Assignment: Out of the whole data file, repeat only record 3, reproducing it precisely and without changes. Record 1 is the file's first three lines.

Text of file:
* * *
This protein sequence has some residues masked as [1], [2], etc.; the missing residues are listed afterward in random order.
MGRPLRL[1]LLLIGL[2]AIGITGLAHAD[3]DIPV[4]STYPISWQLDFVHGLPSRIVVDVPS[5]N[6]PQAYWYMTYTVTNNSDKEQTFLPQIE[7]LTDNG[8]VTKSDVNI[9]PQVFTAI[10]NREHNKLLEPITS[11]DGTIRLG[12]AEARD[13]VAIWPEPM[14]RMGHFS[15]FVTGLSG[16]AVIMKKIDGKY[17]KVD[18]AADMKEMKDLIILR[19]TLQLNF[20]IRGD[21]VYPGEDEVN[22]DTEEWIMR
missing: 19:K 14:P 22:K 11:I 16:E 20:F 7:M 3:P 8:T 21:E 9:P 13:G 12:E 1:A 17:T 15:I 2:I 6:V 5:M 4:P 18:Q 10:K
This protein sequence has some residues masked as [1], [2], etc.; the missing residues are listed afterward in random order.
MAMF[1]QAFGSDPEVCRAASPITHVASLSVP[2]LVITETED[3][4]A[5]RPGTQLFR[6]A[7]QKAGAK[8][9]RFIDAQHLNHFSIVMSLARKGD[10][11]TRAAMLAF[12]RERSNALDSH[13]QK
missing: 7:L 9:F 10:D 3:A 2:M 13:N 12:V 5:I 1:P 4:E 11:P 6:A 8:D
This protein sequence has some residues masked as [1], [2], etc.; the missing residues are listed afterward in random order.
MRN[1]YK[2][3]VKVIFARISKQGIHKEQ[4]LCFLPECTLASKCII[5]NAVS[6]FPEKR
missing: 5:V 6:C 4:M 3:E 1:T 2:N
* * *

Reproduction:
This protein sequence has some residues masked as [1], [2], etc.; the missing residues are listed afterward in random order.
MRN[1]YK[2][3]VKVIFARISKQGIHKEQ[4]LCFLPECTLASKCII[5]NAVS[6]FPEKR
missing: 5:V 6:C 4:M 3:E 1:T 2:N